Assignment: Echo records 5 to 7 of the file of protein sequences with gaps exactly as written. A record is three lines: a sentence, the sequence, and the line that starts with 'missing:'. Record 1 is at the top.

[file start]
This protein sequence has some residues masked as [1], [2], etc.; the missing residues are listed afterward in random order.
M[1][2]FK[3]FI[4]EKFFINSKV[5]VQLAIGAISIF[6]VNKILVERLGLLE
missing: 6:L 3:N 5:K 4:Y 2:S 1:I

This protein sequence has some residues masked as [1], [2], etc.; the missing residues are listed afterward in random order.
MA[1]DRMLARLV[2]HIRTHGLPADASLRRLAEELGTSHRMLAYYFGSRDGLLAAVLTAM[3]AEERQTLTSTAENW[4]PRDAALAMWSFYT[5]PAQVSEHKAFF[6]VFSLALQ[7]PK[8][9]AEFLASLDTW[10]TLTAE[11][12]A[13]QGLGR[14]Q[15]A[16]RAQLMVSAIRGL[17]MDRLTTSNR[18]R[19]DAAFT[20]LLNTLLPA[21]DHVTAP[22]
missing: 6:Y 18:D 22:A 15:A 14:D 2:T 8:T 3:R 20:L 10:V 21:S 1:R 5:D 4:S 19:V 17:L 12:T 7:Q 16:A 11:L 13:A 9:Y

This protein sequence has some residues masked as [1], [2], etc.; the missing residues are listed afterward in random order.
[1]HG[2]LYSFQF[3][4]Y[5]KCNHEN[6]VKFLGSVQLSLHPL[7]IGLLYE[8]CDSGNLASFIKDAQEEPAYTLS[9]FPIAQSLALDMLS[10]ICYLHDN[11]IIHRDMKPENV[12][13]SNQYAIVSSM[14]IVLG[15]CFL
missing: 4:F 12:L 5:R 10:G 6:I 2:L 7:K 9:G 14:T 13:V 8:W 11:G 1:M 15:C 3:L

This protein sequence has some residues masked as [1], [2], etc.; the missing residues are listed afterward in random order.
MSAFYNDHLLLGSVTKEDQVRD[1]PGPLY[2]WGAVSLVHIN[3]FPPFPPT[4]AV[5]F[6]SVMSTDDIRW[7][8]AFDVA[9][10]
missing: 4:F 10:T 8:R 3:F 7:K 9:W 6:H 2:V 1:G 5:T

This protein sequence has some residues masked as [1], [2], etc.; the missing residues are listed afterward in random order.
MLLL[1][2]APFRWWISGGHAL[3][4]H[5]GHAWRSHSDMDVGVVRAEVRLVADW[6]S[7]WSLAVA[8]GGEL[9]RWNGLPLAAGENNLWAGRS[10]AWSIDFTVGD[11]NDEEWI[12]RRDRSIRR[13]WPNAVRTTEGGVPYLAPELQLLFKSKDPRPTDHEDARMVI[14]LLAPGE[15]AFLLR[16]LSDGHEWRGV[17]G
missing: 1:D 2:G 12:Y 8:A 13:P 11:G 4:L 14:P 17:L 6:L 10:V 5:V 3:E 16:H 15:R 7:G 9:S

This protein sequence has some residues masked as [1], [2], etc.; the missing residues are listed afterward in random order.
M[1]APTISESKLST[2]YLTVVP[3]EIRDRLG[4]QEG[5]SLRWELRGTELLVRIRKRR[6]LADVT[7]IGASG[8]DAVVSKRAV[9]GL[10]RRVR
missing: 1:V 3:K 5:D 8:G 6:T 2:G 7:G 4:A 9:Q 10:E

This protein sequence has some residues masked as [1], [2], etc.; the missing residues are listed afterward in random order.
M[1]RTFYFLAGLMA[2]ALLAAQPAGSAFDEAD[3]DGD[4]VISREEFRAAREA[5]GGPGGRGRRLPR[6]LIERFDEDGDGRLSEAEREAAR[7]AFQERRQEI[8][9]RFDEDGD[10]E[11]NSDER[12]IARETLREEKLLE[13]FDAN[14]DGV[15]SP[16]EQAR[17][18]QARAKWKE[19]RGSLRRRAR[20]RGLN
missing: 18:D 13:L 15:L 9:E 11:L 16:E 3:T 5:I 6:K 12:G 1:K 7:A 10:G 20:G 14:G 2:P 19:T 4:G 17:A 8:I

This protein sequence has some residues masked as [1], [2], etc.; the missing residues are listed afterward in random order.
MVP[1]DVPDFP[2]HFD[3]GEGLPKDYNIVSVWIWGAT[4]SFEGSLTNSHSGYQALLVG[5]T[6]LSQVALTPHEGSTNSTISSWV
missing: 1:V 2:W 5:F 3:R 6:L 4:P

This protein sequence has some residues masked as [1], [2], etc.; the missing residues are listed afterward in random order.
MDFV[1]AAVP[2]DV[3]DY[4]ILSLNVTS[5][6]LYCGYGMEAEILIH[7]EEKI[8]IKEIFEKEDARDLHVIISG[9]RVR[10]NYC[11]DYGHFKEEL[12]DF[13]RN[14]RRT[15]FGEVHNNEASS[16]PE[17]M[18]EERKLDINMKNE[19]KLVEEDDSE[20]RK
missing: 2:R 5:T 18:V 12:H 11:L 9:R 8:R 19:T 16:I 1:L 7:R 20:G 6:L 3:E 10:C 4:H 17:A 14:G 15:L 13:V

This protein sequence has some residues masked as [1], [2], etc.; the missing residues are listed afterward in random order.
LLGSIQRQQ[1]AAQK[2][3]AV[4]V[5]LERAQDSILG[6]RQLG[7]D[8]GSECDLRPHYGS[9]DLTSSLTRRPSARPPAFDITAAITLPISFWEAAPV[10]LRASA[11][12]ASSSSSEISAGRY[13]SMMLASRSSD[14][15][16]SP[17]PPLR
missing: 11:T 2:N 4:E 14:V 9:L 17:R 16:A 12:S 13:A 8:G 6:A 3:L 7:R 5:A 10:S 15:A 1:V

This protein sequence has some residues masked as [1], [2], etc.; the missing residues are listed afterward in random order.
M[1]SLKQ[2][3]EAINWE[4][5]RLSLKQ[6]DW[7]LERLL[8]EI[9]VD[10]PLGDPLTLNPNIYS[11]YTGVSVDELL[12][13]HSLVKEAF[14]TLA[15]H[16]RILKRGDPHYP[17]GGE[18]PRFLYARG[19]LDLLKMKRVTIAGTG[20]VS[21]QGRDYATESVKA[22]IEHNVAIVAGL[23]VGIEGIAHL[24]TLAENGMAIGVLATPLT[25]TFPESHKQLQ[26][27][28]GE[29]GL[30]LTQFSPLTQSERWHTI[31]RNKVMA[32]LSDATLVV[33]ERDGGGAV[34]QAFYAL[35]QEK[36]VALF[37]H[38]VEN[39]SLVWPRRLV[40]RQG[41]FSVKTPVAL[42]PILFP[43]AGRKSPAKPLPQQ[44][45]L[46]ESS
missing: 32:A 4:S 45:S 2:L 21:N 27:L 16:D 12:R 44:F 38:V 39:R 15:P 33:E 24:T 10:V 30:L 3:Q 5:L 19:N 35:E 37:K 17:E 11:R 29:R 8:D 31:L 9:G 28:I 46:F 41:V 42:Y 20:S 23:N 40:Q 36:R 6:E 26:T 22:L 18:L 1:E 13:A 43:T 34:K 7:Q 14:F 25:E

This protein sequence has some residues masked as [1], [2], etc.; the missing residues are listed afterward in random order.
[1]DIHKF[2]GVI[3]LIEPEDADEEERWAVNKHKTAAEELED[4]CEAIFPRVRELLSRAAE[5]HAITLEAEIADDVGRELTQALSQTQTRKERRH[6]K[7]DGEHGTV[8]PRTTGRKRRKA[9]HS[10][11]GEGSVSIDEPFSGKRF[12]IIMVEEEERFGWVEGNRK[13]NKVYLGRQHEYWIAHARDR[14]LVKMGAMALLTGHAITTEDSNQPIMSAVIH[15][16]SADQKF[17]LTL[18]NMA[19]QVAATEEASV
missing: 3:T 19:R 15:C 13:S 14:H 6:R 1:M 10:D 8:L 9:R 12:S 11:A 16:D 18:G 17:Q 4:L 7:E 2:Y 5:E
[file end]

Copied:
This protein sequence has some residues masked as [1], [2], etc.; the missing residues are listed afterward in random order.
MLLL[1][2]APFRWWISGGHAL[3][4]H[5]GHAWRSHSDMDVGVVRAEVRLVADW[6]S[7]WSLAVA[8]GGEL[9]RWNGLPLAAGENNLWAGRS[10]AWSIDFTVGD[11]NDEEWI[12]RRDRSIRR[13]WPNAVRTTEGGVPYLAPELQLLFKSKDPRPTDHEDARMVI[14]LLAPGE[15]AFLLR[16]LSDGHEWRGV[17]G
missing: 1:D 2:G 12:Y 8:A 13:P 11:G 4:L 14:P 17:L 6:L 10:V 5:V 3:E 16:H 15:R 7:G 9:S

This protein sequence has some residues masked as [1], [2], etc.; the missing residues are listed afterward in random order.
M[1]APTISESKLST[2]YLTVVP[3]EIRDRLG[4]QEG[5]SLRWELRGTELLVRIRKRR[6]LADVT[7]IGASG[8]DAVVSKRAV[9]GL[10]RRVR
missing: 1:V 3:K 5:D 8:G 6:T 2:G 7:G 4:A 9:Q 10:E

This protein sequence has some residues masked as [1], [2], etc.; the missing residues are listed afterward in random order.
M[1]RTFYFLAGLMA[2]ALLAAQPAGSAFDEAD[3]DGD[4]VISREEFRAAREA[5]GGPGGRGRRLPR[6]LIERFDEDGDGRLSEAEREAAR[7]AFQERRQEI[8][9]RFDEDGD[10]E[11]NSDER[12]IARETLREEKLLE[13]FDAN[14]DGV[15]SP[16]EQAR[17][18]QARAKWKE[19]RGSLRRRAR[20]RGLN
missing: 18:D 13:L 15:L 9:E 11:L 16:E 3:T 5:I 6:K 12:G 1:K 7:A 10:G 20:G 14:G 2:P 19:T 4:G 17:A 8:I